Fiscal Q1 2019 Results: Lab Sale Proving To Be Wise Move As Profitability Continues To Improve…
As we await the reporting of Pharma-Bio Serve, Inc.’s (OTC:PBSV) fiscal Q2 2019 results (ending April 30th), which will likely happen either late next week or early the following week, we review their recent financial highlights. As a reminder, the company divested their laboratory assets in September 2018 and as we had predicted, it has resulted in substantial improvement in their financial performance.
Revenue (which is now reported ex-lab), jumped 34% in fiscal 2018, to $17.8M. Puerto Rico consulting revenue increased 32% yoy while U.S. consulting revenue was up 76%, which included 102% growth in Q4’18. The benefit to revenue growth is even more apparent now that we can compare year-over-year financial results on pre and post-lab sale bases. So while pre-lab sale, total revenue grew 8% from Q1’18 to Q1’19, growth on a post-sale basis was 23%.
But the even more significant highlight that has come from shedding of the lab assets relates to the decrease in the expense base. Gross margin in fiscal 2017 with the lab included was 23%, but (pro forma for) ex-lab, it was 29%. On a continuing operations basis (i.e. excluding lab), gross margin was 32% in fiscal 2018, up 310 basis points from 2017. Meanwhile, gross margin in Q1’18 with the lab included was 26%, but ex-lab, it was 32%. Gross margin in Q1’18 was also 32%.
Total expenses were (i.e. cost of services and opex) were $17.0M, or 109% of revenue, in 2017 with the lab, but only $14.1M, or 106% of revenue without the lab. That improved further in 2018, with total expenses aggregating to $16.7M, or 94% of revenue, in that year. And this continues to improve – in the most quarter (i.e. Q1’19), total expenses were $4.1M, or 90% of total revenue. This compares to $4.2M (100% of revenue) with the lab and $3.5M (94% of revenue) ex-lab in Q1’18.
Total expenses as a percentage of revenue is a key metric and one that, given the consulting businesses’ inherent built-in margin (reflecting a largely variable cost expense structure), one that we think will continue to improve with growth in revenue. As while shedding of the lab means that PBSV’s expense base is now less significantly fixed, there undoubtedly remains meaningful overhead and therefore, opportunity to further improve upon operating leverage.
Most importantly, the lab divestiture has resulted in significant improvement in profitability. Pre-tax loss was $1.4M in 2017 but pro-forma for the lab sale, this improved to a loss of just $774k. Pre-tax income then improved substantially, growing by $2.3M to finish 2018 at $1.5M (in the black). And the most current publicly available financials indicate that shedding expenses associated with the lab were responsible for a significant portion of the improved profitability in fiscal 2018. Specifically, the fiscal Q1’19 10-Q shows that the lab divestiture improved Q1’18 pre-tax income from just $37k (i.e. prior to the sale) to $229k (pro forma for the sale) and, excluding the $2.7M tax expense associated with the recent reformed tax code (“Tax Cut and Jobs Act of 2017, enacted December 2017), resulted in net margin improving from approximately 1% to 6% in that same period.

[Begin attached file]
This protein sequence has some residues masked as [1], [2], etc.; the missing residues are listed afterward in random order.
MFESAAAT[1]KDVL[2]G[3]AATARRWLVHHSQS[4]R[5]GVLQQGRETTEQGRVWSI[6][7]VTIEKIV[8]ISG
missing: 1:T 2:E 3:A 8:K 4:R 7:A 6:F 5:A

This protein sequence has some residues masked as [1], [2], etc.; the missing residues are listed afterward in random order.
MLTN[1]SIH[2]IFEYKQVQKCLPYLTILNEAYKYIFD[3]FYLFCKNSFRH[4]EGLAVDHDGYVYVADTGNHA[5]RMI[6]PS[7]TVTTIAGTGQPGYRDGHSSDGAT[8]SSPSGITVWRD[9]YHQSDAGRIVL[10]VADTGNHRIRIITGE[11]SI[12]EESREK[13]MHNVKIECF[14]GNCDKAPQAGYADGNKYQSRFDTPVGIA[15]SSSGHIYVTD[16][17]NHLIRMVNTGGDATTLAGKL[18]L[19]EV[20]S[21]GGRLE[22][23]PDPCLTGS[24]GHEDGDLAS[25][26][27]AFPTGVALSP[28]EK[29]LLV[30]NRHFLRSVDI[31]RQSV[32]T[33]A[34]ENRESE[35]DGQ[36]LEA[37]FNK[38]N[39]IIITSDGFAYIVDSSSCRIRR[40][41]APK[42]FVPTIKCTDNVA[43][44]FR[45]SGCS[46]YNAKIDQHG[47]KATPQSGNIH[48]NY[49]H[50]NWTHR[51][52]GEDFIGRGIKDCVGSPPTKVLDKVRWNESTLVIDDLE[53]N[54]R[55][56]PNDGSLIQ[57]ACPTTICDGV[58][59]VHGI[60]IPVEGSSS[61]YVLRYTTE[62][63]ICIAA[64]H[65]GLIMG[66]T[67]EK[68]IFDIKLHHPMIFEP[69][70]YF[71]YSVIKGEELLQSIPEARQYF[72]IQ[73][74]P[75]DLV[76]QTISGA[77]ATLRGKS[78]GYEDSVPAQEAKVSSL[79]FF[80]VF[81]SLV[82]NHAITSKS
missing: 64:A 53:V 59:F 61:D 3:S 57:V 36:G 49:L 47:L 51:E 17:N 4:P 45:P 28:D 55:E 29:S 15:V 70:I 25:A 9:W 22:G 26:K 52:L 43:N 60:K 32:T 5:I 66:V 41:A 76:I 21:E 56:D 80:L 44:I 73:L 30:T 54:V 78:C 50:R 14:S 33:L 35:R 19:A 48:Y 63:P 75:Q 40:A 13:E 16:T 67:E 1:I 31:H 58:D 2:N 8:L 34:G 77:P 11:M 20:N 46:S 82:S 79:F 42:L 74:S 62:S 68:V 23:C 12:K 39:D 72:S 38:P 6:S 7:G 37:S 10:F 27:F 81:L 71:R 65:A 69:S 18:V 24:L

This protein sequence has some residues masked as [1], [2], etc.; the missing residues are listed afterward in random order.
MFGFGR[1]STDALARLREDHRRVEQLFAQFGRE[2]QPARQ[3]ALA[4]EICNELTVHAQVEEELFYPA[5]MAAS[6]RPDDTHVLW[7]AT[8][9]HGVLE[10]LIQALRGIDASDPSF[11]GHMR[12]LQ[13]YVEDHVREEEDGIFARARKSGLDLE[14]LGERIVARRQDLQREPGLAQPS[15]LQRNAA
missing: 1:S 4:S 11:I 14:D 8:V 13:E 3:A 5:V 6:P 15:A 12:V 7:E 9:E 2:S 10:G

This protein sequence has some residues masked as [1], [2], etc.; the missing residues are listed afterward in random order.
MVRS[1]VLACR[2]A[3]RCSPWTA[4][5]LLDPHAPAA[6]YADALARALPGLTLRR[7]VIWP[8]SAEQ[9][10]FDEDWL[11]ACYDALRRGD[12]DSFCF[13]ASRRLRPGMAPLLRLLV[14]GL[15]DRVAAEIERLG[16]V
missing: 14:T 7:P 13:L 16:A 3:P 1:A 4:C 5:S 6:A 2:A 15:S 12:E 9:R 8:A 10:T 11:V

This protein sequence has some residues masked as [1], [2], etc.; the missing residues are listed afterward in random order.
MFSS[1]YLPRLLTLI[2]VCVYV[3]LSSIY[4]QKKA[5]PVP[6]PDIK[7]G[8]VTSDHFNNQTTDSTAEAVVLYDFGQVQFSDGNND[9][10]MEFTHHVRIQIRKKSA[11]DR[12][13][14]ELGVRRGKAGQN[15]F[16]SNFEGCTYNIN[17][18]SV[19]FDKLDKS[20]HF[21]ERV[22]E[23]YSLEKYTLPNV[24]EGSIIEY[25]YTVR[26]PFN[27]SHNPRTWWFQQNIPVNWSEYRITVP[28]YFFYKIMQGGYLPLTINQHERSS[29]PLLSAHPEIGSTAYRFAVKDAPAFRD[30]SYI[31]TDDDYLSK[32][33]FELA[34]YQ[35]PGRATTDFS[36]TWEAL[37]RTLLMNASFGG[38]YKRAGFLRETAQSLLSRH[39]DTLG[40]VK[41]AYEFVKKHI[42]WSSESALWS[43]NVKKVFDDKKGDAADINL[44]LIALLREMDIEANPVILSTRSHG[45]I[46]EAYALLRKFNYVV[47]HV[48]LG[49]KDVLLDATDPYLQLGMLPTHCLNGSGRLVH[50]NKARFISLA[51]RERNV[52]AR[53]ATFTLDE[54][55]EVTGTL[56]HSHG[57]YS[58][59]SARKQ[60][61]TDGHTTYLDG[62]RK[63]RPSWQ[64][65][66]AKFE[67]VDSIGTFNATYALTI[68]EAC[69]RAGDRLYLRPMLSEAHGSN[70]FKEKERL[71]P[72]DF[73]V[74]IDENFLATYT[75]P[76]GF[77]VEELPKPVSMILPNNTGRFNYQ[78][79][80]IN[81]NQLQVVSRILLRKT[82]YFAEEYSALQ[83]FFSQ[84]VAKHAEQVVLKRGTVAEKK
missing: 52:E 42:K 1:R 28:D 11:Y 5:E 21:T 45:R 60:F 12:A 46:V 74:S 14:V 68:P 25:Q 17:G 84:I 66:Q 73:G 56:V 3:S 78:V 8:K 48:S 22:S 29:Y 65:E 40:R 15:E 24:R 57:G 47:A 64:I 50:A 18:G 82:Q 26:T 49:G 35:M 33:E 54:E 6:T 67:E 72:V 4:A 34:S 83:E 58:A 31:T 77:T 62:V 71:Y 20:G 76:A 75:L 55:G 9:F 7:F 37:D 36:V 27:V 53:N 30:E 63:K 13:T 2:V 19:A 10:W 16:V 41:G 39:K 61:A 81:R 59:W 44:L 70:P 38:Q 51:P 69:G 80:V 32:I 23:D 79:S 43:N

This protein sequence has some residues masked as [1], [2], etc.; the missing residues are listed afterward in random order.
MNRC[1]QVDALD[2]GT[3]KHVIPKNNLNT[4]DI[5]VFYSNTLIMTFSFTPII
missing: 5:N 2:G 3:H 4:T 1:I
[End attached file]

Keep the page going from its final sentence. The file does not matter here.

Q1’19 pre-tax and net income were $514k and $471k, respectively. Net margin and EPS were 10.3% and $0.02. This is the most profitable start to any fiscal year since Q1’14 (and on a net margin basis, the best start since Q1’13), when the company posted net income and EPS of $662k and $0.03. Perhaps interestingly, the stock trades today at less than 50% of what it did when the company reported Q1’14 financial results. This speaks to our proposition that we believe the shares are significantly undervalued, particularly in the context of the company’s sizeable cash balance which may be put to use to further bolster growth and profitability.
Cash balance was $15.8M at the close of Q1’19 (January 31, 2019). The lab sale brought $2.0M in cash and $3.0M in promissory notes. As a reminder, PBSV used ~$1.7M to pay a $0.075/share dividend to shareholders of record as of the close of business on October 15, 2018. While not specifically characterized as such, we assume, at least for now, that this is a one-time ‘special dividend’ – although also point out that the PR left open the possibility of future dividends as they evaluate their strategic options.